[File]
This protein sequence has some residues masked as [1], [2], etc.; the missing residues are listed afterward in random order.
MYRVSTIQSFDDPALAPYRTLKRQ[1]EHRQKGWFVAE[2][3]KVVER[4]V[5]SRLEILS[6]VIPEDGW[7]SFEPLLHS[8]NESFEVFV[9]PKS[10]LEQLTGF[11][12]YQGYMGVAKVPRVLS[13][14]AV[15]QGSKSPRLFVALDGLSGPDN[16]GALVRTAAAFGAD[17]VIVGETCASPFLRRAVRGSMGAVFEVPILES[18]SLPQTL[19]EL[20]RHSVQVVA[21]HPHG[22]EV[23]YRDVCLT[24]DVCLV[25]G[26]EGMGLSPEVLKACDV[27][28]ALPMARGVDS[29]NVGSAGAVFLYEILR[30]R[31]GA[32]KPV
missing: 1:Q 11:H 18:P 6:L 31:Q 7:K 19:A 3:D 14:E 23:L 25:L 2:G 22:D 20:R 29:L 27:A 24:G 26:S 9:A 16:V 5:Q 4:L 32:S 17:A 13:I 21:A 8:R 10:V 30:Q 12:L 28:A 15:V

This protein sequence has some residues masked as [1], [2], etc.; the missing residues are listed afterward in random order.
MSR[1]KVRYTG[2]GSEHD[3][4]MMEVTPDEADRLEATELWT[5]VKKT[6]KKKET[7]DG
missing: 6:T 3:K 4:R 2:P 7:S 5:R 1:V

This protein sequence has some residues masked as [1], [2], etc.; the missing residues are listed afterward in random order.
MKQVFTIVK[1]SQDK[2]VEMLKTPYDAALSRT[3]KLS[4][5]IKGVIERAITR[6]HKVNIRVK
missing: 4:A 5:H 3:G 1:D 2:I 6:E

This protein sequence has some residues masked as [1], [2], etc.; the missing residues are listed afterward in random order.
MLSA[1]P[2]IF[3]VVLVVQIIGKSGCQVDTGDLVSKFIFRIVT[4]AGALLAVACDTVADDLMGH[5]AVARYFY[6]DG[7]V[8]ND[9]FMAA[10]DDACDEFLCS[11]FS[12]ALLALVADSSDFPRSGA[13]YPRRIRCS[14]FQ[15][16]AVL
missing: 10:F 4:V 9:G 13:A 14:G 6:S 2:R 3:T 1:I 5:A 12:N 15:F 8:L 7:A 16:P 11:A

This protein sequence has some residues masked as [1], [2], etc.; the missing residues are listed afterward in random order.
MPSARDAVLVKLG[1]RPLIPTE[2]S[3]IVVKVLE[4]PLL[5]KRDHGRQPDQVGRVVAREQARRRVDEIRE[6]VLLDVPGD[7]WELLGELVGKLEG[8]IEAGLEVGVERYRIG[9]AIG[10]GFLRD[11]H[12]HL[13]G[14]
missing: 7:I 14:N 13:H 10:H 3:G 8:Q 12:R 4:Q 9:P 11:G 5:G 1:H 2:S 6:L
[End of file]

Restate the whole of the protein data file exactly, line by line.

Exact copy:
This protein sequence has some residues masked as [1], [2], etc.; the missing residues are listed afterward in random order.
MYRVSTIQSFDDPALAPYRTLKRQ[1]EHRQKGWFVAE[2][3]KVVER[4]V[5]SRLEILS[6]VIPEDGW[7]SFEPLLHS[8]NESFEVFV[9]PKS[10]LEQLTGF[11][12]YQGYMGVAKVPRVLS[13][14]AV[15]QGSKSPRLFVALDGLSGPDN[16]GALVRTAAAFGAD[17]VIVGETCASPFLRRAVRGSMGAVFEVPILES[18]SLPQTL[19]EL[20]RHSVQVVA[21]HPHG[22]EV[23]YRDVCLT[24]DVCLV[25]G[26]EGMGLSPEVLKACDV[27][28]ALPMARGVDS[29]NVGSAGAVFLYEILR[30]R[31]GA[32]KPV
missing: 1:Q 11:H 18:P 6:L 31:Q 7:K 19:A 3:D 14:E 23:L 25:L 2:G 22:D 20:R 29:L 27:A 24:G 26:S 9:A 16:V 5:Q 4:L 32:S 17:A 13:I 21:A 8:R 10:V 30:Q 12:L 28:A 15:V

This protein sequence has some residues masked as [1], [2], etc.; the missing residues are listed afterward in random order.
MSR[1]KVRYTG[2]GSEHD[3][4]MMEVTPDEADRLEATELWT[5]VKKT[6]KKKET[7]DG
missing: 6:T 3:K 4:R 2:P 7:S 5:R 1:V

This protein sequence has some residues masked as [1], [2], etc.; the missing residues are listed afterward in random order.
MKQVFTIVK[1]SQDK[2]VEMLKTPYDAALSRT[3]KLS[4][5]IKGVIERAITR[6]HKVNIRVK
missing: 4:A 5:H 3:G 1:D 2:I 6:E

This protein sequence has some residues masked as [1], [2], etc.; the missing residues are listed afterward in random order.
MLSA[1]P[2]IF[3]VVLVVQIIGKSGCQVDTGDLVSKFIFRIVT[4]AGALLAVACDTVADDLMGH[5]AVARYFY[6]DG[7]V[8]ND[9]FMAA[10]DDACDEFLCS[11]FS[12]ALLALVADSSDFPRSGA[13]YPRRIRCS[14]FQ[15][16]AVL
missing: 10:F 4:V 9:G 13:A 14:G 6:S 2:R 3:T 1:I 5:A 12:N 15:F 8:L 7:A 16:P 11:A

This protein sequence has some residues masked as [1], [2], etc.; the missing residues are listed afterward in random order.
MPSARDAVLVKLG[1]RPLIPTE[2]S[3]IVVKVLE[4]PLL[5]KRDHGRQPDQVGRVVAREQARRRVDEIRE[6]VLLDVPGD[7]WELLGELVGKLEG[8]IEAGLEVGVERYRIG[9]AIG[10]GFLRD[11]H[12]HL[13]G[14]
missing: 7:I 14:N 13:H 10:H 3:G 8:Q 12:R 4:Q 9:P 11:G 5:G 1:H 2:S 6:L